The Apprenticeship Levy in the UK: What is it?
By Merrill April, Sarah Martin and Emily Parker
The new Apprenticeship Levy (Levy), which came into force on 6 April 2017, requires certain UK employers to invest in apprenticeships.
Despite this coming into effect, a recent survey by City & Guilds has indicated that around 30% of employers required to pay the Levy are unaware of its existence.
Does the Levy apply to our business?
The Levy is only applicable to organisations:
- that operate in the UK; and
- whose annual ‘pay bill’ exceeds (or is expected to exceed) GBP 3 million; or
- who are connected to other companies/ charities for the purposes of their ‘Employment Allowance’ which in total have an annual ‘pay bill’ exceeding GBP 3 million.
‘Pay Bill’ explained
The business’s annual ‘pay bill’ is the total amount of employee payments that are subject to secondary National Insurance Contributions in that tax year (wages, bonuses, commissions, etc). This must also include earnings of employees under 21 and apprentices under 25.
What is the Levy rate?
Employers to which the Levy applies will have to contribute 0.5% of their annual pay bill towards the Levy. The Levy will be reported and paid to HMRC on a monthly basis via PAYE. Employers receive a ‘Levy allowance’ of GBP 15,000 deductible from the Levy payable, which may be split and allocated between different payroll references of the same or ‘connected’ parties.
Employers will be required to notify HMRC the first time they are required to contribute towards the Levy and provide details of how, if at all, they intend to divide and allocate the ‘Levy allowance’.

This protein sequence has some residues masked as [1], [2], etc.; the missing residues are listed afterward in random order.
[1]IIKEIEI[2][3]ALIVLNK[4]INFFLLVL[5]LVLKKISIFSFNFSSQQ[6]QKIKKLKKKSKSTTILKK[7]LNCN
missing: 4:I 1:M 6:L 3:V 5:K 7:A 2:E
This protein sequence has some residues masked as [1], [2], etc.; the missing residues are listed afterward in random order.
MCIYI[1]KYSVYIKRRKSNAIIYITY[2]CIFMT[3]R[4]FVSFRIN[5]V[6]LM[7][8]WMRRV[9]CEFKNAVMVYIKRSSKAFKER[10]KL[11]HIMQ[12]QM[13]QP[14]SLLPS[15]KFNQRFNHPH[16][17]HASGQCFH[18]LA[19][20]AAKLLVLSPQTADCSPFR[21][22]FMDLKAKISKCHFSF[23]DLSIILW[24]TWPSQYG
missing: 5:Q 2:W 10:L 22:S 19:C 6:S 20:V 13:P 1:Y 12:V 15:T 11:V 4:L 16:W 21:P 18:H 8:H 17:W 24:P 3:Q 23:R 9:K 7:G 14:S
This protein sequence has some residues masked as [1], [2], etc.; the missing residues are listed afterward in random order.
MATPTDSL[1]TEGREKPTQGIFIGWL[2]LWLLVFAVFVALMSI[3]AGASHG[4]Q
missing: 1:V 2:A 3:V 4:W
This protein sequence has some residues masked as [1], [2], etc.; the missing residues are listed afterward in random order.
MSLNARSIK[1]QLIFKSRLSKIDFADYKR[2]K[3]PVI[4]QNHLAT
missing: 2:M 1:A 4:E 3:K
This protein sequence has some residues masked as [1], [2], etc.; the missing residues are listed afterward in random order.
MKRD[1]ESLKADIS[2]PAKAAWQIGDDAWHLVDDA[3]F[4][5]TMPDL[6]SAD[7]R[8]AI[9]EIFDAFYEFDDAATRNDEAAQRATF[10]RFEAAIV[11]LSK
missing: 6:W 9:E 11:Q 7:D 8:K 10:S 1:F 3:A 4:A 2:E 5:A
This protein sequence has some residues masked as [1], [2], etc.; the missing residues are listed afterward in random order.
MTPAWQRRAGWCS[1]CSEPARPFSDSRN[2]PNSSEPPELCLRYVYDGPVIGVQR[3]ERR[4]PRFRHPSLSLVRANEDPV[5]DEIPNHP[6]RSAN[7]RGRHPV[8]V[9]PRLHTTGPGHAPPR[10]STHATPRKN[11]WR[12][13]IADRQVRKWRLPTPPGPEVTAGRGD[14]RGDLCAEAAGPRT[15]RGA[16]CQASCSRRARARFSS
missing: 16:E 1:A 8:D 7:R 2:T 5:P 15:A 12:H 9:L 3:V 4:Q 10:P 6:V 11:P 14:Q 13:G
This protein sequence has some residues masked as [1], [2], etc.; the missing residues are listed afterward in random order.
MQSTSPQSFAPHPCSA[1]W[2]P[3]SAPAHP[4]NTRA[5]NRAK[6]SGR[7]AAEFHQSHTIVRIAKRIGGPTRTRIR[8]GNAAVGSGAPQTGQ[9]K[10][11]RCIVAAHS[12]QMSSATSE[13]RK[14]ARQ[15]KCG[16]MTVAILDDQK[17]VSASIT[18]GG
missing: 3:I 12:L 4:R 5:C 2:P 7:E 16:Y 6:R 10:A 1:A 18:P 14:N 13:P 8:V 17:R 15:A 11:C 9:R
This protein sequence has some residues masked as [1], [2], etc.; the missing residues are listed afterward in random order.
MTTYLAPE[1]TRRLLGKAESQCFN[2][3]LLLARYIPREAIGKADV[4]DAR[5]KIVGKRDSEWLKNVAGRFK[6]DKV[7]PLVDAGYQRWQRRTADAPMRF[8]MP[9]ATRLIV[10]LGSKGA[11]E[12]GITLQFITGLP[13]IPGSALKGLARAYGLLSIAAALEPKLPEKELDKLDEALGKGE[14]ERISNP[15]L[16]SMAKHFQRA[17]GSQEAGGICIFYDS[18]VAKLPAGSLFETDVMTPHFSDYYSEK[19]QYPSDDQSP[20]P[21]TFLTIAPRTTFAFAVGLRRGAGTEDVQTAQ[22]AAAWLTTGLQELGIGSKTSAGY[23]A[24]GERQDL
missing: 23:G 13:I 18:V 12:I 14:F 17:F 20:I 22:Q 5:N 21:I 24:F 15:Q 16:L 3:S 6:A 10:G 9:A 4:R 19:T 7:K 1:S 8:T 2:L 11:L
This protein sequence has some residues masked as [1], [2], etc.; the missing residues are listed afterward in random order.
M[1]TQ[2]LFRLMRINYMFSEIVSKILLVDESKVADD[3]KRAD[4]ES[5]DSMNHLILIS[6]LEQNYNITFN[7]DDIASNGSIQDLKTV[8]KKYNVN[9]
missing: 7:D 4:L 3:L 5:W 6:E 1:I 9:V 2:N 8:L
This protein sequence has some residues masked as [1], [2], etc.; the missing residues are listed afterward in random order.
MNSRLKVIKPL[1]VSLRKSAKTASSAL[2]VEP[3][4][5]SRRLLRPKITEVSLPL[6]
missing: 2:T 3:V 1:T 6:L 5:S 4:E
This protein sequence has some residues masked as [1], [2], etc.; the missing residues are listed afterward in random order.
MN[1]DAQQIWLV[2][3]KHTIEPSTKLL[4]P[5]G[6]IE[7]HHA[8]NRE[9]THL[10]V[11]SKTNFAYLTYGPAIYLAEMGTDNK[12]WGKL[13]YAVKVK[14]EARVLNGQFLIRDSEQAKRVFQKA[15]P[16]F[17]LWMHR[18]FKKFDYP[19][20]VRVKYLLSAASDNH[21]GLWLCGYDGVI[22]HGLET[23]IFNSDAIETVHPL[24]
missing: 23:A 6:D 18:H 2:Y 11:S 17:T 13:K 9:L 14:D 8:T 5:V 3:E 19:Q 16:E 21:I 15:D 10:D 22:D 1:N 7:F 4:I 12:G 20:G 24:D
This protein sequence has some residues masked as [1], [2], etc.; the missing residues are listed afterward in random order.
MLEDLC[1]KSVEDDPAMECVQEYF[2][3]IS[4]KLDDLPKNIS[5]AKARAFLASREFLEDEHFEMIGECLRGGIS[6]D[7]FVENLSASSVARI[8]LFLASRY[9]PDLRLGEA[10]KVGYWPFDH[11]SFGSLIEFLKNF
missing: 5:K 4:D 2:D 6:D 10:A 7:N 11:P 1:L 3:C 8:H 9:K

What will the Levy fund?
An employer’s Levy payments are credited to an online apprenticeship service account which the employer can access to pay for training apprentices via approved training/assessment providers under a new apprenticeship service. The government will top up employers’ credited amounts by 10%. Sums credited should be used within two years of the date they are credited otherwise they will ‘expire’. The Levy cannot be used to pay wages, travel or other costs associated with employing apprentices.
What if we have apprentices but are not required to pay the Levy?
There will be changes to the way apprenticeships are funded for everyone. Employers who are not required to pay the Levy (or who have used up all the sums credited by them) will need to contribute 10% of apprentice training and assessment costs; the government will fund the remaining 90%, subject to government funding caps on the relevant apprenticeship.
The Levy will not affect funding of training for apprentices who started an apprenticeship programme before 1 May 2017.
Merrill AprilMemery Crystal LLP, London, United Kingdom
T: +44 20 7242 59 05
Merrill is Head of Employment at Memery Crystal. She advises on contractual and other employment issues that arise throughout the employment relationship and on transactions, especially in relation to TUPE. She frequently works with owner managers setting up their employment and HR structures, drafting contracts and policies and working with HR and in-house lawyers in delivering the HR/employment law service to their business. She also represents in the High Court in relation to contractual disputes and business protection.
Published: July 2017 l Photo: contrastwerkstatt - fotolia.com